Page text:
3. Something bigger
Inevitably most of us will spend our lives in a human-centric realm. This isn't at all surprising, given we’re a highly social, cooperative, and altruistic species. Those are all good things, mind you.
But the universe goes beyond the human-centric realm. Despite our haughtiness and technological wizardry, humankind is still very much dependent on the rest of the natural world. We survive within and because of the biosphere, the global ecosystem.
Head for the backcountry (or even a nearby county park), and you can see the huge and interconnected processes of the earth. You'll find rivers gnawing down mountains and draining to the world ocean, trees sucking up carbon dioxide and pumping out oxygen, animals doing their everyday feats of survival in order to pass on genes and ensure their kind’s perpetuation.
Taking the time to observe those processes and to wander the wild stages where they take place can make you feel connected to something much bigger than workplace rivalries or political craziness—and that’s immeasurably valuable.
4. Natural cycles as a source of strength
The science of phenology tracks the seasonal changes in plant and animal populations: the migration of birds or butterflies, the timing of greenup and flowering, the courtship and reproduction of bears and lizards and everything in between.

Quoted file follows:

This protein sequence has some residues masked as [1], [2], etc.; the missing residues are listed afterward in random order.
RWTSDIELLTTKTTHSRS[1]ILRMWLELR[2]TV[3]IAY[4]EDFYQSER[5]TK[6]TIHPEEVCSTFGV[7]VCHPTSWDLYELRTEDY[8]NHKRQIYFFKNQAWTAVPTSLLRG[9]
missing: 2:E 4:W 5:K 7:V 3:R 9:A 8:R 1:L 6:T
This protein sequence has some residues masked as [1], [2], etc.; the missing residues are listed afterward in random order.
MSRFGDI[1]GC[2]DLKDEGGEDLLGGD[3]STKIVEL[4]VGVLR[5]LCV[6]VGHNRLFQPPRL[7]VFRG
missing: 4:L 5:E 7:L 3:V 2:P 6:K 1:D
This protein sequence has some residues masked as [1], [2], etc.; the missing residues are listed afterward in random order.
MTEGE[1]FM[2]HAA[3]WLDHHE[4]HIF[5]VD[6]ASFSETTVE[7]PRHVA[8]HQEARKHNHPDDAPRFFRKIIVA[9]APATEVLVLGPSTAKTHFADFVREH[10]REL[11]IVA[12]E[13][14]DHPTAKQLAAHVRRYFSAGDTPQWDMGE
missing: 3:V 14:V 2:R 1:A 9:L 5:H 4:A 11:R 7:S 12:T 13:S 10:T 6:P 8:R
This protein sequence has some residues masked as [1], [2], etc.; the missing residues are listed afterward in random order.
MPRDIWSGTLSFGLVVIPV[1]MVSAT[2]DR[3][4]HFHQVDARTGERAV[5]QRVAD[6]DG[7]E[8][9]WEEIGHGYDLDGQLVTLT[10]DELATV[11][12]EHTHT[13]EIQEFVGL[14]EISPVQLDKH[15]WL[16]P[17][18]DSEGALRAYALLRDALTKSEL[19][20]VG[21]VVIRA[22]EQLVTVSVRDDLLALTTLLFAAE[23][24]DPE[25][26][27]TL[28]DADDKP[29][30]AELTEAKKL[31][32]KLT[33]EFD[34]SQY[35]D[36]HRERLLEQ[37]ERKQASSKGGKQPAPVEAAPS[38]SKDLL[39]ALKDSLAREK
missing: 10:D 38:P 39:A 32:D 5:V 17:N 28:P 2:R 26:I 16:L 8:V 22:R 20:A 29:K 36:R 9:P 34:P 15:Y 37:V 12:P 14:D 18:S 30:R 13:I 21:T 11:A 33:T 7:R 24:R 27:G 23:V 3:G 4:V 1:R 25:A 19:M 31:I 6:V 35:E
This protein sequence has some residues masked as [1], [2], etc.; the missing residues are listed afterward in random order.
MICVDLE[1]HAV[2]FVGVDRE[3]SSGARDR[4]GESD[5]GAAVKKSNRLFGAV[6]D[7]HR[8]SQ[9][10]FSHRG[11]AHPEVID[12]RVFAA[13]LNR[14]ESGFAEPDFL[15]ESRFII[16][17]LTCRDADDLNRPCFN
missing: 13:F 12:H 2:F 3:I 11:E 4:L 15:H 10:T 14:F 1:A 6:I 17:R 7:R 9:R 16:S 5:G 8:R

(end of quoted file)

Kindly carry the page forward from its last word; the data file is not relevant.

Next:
Those are only some of the most visible natural cycles, which also encompass the journey of water through its many different realms (including our bodies), the birth and decay and rebirth of rocks, and—widening the viewfinder even more—the patterns of our solar system and beyond.
As organisms in the biosphere ourselves, we have our own natural cycles. However, our sense of them is easily drowned out by noisier inputs. From personal tragedies to political upheaval, we often feel like we’re spiraling out of control. Many of us walk around feeling like the rug could be pulled out from under our feet at any moment.
Nature demonstrates that spring follows winter and winter follows fall, that life springs from death. Ecological and geological cycles, in their endless and beautiful repetition, can become something firm to hold onto when we feel unmoored and helpless.
5. The Joy of Surprise
Our lives easily become predictable, anchored by domestic and work routines. These routines play out pretty much the same way day by day, week by week. Again, this isn’t all a bad thing by any means. We need routine.
But it’s good to shake things up every once in awhile, and Mother Nature’s very good at that. She’s full of surprises. She'll bring abrupt shifts in weather or the appearance of a plant or animal you’ve never seen before. She'll show you a big river that the map says shouldn’t be there, or a creature doing something unexpected.
Such surprises stimulate our brain and reawaken our sense of adventure. We come back feeling more creative, more enlivened. This reminds us that the world, far from being humdrum and boring, is actually feisty and full of potential.
Nature can open your mind, in other words.